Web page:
mortgage paymentsIf you are in the market for a new home and short on cash, you might have considered using your IRA or 401(k) to purchase your new dream home especially with today’s stricter mortgage guidelines. You might even be considering using your retirement funds to put a larger down payment on the home to free up cash for a monthly mortgage payment instead.

According to Roger Wohlner, financial expert at the

Equifax Personal Finance Blog,  you need to think long and hard about this before you take that step. His recent post, “

Should You Use Retirement Savings to Pay Off Debt?” warns of the large tax penalties you could incur if you dip into tax-deferred retirement savings accounts.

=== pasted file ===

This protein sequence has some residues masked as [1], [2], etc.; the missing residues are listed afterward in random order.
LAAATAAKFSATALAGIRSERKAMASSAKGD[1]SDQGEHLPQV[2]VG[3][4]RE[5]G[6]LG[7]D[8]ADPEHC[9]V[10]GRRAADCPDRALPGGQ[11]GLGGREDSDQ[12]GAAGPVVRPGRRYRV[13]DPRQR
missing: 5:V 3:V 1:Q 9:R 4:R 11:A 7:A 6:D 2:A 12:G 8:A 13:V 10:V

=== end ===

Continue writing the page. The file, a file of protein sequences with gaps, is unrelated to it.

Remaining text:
Wohlner explains that if you take the money out of your retirement account, you’ll pay taxes on it according to your tax bracket, so $10,000 will cost you an extra $2,500 if you’re in the 25 percent income tax bracket. Plus, if you’re younger than 59 ½, you may pay a 10 percent penalty as well.

On the other hand, you’ll get tax benefits for your mortgage interest. If you’re planning to use retirement funds to lower your mortgage, Wohlner says you’ll need to calculate both the tax costs and lost deductions. Since credit card debt generally carries a high interest rate and sees no tax benefits, it may make more sense to pay down your cards using your retirement savings. But still, you’ll need to be very careful. Even if it pays in the short term, you’ll lose ground on your retirement savings and the benefits of compounded interest.

What’s your best course of action? There’s no easy answer to paying off debt while saving for retirement. Check out the

Equifax Personal Finance Blog for Wohlner’s complete tips and links to more retirement planning articles.

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